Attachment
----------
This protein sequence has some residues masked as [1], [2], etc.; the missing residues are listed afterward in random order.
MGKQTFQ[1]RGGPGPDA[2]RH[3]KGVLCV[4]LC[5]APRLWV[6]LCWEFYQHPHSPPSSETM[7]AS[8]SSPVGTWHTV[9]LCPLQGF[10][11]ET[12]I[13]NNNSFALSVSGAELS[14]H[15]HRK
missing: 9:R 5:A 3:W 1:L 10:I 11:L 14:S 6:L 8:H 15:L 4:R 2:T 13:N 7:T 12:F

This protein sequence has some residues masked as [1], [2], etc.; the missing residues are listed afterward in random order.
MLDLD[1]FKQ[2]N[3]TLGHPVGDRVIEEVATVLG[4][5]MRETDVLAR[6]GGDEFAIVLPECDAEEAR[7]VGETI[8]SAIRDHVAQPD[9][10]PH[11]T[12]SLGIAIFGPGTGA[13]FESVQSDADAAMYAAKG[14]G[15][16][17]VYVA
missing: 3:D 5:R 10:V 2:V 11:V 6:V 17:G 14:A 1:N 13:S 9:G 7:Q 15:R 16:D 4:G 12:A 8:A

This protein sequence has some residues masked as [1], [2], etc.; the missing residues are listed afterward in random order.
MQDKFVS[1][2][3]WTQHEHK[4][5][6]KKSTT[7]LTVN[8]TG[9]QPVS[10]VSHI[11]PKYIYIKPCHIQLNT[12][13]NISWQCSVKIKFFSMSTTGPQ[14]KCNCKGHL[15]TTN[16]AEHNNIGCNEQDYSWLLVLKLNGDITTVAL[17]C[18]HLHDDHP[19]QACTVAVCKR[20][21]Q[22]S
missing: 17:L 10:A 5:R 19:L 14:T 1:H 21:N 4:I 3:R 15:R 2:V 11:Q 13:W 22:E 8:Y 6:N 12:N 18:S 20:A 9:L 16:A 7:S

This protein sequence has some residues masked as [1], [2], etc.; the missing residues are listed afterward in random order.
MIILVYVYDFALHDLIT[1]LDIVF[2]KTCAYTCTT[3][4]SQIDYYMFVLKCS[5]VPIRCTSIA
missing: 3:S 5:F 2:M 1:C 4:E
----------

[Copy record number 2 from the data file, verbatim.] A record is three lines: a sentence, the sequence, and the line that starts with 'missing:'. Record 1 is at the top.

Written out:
This protein sequence has some residues masked as [1], [2], etc.; the missing residues are listed afterward in random order.
MLDLD[1]FKQ[2]N[3]TLGHPVGDRVIEEVATVLG[4][5]MRETDVLAR[6]GGDEFAIVLPECDAEEAR[7]VGETI[8]SAIRDHVAQPD[9][10]PH[11]T[12]SLGIAIFGPGTGA[13]FESVQSDADAAMYAAKG[14]G[15][16][17]VYVA
missing: 3:D 5:R 10:V 2:V 11:V 6:V 17:G 14:A 1:N 13:S 9:G 7:Q 15:R 16:D 4:G 12:A 8:A